• HIPAA compliance.  
    • Specialists routinely provide treatment reports and other patient information to the referring dentist. However, when a patient requests that records not be shared, that request must be honored. Subsequent record releases must be approved by the patient and documented.
    • The failure to observe/document the lesion on radiographs taken during the August 17 visit is the lynchpin of the patient’s claim. One mitigating factor---even if there was a failure to conform to the appropriate standard of care, there still must be resulting damages. In this case, there is no evidence to support a claim that the apicoectomy would have had a better outcome had the diagnosis been made at the August 17 visit.  Additionally, the GP offered to pay for all subsequent dental treatment in an attempt to address his patient’s dissatisfaction.  Because the dentist was not precise in his language, the patient assumed that the offer encompassed all costs (leading to additional patient anger).  It is important to be very clear when making an offer to assume a patient’s subsequent treatment expenses.
    • Even when pressed, the OMFS refused to offer judgment on the care provided by the GP beyond the facts known to him.  The surgeon also displayed good judgment in obtaining a general release allowing disclosure of the patient’s records to the referring dentist, and in honoring the patient’s wishes to keep all records private once that release was withdrawn. Such a request would not apply to legally required release of records, such as release for defense of a professional liability case.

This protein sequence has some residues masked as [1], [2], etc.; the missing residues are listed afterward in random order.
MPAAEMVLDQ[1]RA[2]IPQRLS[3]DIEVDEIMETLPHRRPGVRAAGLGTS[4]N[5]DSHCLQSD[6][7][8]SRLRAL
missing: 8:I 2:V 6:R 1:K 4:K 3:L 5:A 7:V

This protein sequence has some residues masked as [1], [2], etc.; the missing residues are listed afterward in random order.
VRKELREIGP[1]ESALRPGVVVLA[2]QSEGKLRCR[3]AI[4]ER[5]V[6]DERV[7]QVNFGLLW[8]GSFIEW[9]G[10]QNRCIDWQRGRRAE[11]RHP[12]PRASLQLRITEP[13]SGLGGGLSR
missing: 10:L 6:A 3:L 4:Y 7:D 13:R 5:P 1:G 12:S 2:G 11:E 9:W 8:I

• Inter-professional relations. 
    • A specialist walks a tight rope every day in diagnosing a patient’s needs without incriminating the referring dentist.  It is always best to confine all commentary to known facts and avoid judgments based on suppositions about what might have been seen by the referring dentist.  
  • Patient management. 
    • Although offering to pay for subsequent dental treatment can circumvent a possible claim, dentists must be careful to define the parameters of such an offer.   

Outcome: A settlement of well under $20,000 was reached, which included an amount for out-of-pocket patient expenses but no lost wages or pain and suffering.

Article by: Ronald Zentz, RPh, DDS, FAGD, CPHRM, CNA Dental Risk Control